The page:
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ALOS/PALSAR Observation Results of the Magnitude-9.0 Earthquake off the Pacific coast of Tohoku-Kanto District in Japan in 2011 (3)

On March 11, 2011 (UTC), a magnitude 9.0 huge earthquake occurred off the Pacific coast of Tohoku-Kanto district of Japan (38.32°N, 142.37°E, 32 km in depth; hypocenter information from USGS Web site), accompanied by a massive tsunami. The earthquake and tsunami caused severe damage in many cities, and more than 20 thousand people were killed and lost their homes. The Japan Aerospace Exploration Agency (JAXA) has performed emergency observations since the occurrence of the earthquake, using the Phased Array type L-band Synthetic Aperture Radar (PALSAR) installed on the Advanced Land Observing Satellite (ALOS, "Daichi"). In this report, we conduct differential interferometric SAR (DInSAR) processing to detect crustal deformation associated with the earthquake using PALSAR data acquired before and after the earthquake.

The blue and light-blue rectangles indicate the observation area shown in Fig. 2. The red star represents the epicenter of this earthquake.
Fig.1: An overall view of the observation area (We refer to SRTM3 as terrain data)
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Figure 2 left shows two tracks of interferograms (path: 402 and 405) generated from PALSAR data acquired before and after the earthquake using the DInSAR technique. A color pattern illustrates changes of satellite-ground distance for the period (402: 2010/9/29-2011/4/1, 405: 2011/2/19-2011/4/6). Figure 2 right shows two tracks of PALSAR amplitude images acquired after the earthquake. In Fig. 2-left, there are so many color fringes over the whole area in the images, and we can count at least 34 cycles of fringes. We interpret that ground movements away from the satellite at the tip of Ojika Peninsula are about 4m. Considering a mechanism of this earthquake, the color pattern indicates a subsidence or eastward displacement in the area.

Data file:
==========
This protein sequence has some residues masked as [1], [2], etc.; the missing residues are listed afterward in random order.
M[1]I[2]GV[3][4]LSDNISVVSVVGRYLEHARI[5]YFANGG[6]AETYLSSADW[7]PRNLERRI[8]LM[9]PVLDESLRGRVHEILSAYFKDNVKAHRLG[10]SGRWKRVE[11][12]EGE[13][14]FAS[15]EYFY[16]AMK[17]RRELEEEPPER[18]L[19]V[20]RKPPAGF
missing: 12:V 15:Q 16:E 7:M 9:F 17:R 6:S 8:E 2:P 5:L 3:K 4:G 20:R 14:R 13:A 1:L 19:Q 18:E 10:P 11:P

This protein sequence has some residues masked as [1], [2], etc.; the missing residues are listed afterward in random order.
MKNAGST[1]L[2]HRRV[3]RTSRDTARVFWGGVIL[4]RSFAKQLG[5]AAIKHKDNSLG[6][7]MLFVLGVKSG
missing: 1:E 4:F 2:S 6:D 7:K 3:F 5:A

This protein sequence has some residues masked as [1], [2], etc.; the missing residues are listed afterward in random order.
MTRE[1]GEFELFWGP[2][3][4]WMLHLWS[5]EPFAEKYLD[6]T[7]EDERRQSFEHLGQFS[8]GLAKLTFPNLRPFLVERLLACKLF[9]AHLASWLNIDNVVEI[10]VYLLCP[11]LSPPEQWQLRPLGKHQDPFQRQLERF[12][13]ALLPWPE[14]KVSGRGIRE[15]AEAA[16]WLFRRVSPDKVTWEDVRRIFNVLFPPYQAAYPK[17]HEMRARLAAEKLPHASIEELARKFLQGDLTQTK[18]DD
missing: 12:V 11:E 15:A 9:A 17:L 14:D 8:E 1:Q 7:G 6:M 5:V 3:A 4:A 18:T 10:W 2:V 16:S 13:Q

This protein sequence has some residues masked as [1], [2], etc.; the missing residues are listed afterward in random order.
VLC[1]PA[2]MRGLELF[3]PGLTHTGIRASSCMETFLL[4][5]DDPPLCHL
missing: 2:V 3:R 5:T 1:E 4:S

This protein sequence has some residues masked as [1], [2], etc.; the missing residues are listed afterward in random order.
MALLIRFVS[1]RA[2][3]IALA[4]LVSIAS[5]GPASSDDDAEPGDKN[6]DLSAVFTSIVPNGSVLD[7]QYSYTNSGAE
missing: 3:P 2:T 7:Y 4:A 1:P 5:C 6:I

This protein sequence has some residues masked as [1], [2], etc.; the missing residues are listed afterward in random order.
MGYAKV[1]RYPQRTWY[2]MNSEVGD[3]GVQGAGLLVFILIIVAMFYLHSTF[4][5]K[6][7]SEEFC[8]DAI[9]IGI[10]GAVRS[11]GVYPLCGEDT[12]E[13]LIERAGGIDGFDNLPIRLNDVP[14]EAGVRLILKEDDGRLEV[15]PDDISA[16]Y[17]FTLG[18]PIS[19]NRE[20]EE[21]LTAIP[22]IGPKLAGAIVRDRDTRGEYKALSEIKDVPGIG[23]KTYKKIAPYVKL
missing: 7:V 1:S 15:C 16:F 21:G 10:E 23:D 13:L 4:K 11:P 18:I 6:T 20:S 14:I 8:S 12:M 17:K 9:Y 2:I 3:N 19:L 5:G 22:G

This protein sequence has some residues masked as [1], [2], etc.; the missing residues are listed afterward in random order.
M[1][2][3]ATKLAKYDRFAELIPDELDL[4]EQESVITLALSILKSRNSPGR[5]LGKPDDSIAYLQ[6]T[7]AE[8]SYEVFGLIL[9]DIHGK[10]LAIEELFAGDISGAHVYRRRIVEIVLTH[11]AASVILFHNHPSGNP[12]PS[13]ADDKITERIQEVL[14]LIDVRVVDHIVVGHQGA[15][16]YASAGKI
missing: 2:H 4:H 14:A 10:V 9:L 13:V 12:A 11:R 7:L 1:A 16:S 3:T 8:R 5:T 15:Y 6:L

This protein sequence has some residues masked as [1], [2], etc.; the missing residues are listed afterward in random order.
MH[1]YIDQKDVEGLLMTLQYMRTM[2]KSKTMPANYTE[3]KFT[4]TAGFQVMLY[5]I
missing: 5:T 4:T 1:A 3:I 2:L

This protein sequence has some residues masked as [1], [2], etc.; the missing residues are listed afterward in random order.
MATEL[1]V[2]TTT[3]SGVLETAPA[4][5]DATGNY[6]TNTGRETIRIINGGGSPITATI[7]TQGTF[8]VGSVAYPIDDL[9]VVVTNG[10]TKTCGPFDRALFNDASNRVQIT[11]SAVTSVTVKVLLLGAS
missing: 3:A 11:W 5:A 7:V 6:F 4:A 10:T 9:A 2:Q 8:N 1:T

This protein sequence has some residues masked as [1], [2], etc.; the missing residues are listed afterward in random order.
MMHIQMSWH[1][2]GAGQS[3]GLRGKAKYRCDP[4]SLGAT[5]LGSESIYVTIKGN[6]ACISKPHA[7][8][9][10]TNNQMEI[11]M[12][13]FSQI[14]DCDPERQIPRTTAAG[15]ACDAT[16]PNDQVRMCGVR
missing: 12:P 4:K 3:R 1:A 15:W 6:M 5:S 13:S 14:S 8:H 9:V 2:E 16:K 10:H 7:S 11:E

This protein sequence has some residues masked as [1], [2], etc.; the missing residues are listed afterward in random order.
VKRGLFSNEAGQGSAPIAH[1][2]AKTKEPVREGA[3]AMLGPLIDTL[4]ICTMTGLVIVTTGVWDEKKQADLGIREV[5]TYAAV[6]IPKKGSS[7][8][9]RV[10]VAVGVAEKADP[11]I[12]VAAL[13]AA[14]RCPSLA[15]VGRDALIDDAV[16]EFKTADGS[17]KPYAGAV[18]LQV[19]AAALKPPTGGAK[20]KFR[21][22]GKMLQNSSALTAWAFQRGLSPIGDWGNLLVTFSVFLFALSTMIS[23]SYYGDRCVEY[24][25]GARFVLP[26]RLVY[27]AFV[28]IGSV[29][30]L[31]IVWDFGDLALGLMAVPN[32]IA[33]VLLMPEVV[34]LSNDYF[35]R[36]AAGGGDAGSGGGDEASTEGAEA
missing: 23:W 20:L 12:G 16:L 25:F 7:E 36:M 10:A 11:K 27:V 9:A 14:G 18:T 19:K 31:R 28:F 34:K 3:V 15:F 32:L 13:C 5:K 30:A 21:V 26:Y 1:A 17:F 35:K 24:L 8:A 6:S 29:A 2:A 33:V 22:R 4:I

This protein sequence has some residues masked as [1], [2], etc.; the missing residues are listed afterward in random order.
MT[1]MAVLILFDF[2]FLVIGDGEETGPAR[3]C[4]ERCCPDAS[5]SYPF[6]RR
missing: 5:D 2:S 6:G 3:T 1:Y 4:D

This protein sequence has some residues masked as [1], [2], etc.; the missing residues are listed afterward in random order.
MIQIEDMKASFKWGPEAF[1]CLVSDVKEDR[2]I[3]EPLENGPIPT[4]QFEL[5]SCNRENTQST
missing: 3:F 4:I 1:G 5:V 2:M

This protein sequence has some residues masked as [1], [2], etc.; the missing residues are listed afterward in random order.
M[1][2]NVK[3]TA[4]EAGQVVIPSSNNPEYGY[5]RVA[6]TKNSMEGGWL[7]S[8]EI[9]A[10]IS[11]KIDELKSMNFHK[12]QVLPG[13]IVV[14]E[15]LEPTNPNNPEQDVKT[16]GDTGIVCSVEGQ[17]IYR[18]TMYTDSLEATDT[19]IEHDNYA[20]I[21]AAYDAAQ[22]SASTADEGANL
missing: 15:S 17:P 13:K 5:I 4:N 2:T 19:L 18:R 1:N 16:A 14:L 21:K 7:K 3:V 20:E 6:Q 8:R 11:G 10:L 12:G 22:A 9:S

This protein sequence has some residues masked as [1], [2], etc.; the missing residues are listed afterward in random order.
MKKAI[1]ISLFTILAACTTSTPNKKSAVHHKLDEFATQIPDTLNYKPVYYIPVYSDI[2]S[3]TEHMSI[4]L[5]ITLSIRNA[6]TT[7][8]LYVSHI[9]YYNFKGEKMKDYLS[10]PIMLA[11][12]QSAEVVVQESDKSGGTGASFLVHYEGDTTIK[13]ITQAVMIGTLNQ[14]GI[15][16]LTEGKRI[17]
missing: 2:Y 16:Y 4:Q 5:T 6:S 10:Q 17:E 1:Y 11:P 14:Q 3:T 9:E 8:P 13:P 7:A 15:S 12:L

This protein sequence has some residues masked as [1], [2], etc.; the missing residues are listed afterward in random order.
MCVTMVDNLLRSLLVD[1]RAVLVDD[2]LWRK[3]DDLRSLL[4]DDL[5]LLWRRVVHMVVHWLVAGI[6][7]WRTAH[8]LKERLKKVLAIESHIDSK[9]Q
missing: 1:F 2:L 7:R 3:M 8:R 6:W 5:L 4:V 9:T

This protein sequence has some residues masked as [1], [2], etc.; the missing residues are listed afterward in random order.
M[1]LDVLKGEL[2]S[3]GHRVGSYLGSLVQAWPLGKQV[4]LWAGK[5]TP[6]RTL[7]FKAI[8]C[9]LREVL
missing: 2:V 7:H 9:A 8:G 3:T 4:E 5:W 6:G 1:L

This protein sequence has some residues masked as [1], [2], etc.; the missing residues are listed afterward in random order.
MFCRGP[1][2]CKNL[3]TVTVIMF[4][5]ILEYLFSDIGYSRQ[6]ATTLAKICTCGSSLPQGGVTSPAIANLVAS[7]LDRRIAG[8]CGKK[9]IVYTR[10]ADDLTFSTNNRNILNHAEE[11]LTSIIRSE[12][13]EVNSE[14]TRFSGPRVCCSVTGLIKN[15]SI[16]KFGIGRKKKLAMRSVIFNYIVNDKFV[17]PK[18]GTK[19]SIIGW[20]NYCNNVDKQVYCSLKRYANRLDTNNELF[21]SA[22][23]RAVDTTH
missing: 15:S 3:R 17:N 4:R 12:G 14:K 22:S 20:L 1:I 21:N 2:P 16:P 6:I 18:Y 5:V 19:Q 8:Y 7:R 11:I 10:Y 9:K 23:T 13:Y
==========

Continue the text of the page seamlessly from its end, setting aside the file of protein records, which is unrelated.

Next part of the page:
Fig.2: PALSAR interferograms indicating crustal deformation
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Fig.2: PALSAR amplitude images observed after the earthquake
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JAXA plans to continue ALOS observations of the afflicted area.

The color changes from blue to red, yellow, green, and back to blue indicate an extension (and an opposite pattern indicates a shortening) of the satellite-ground distance. One color cycle is equal to 11.8 cm.
Fig.3: Mosaicked PALSAR interferogram (ascending orbits) showing deformation map.
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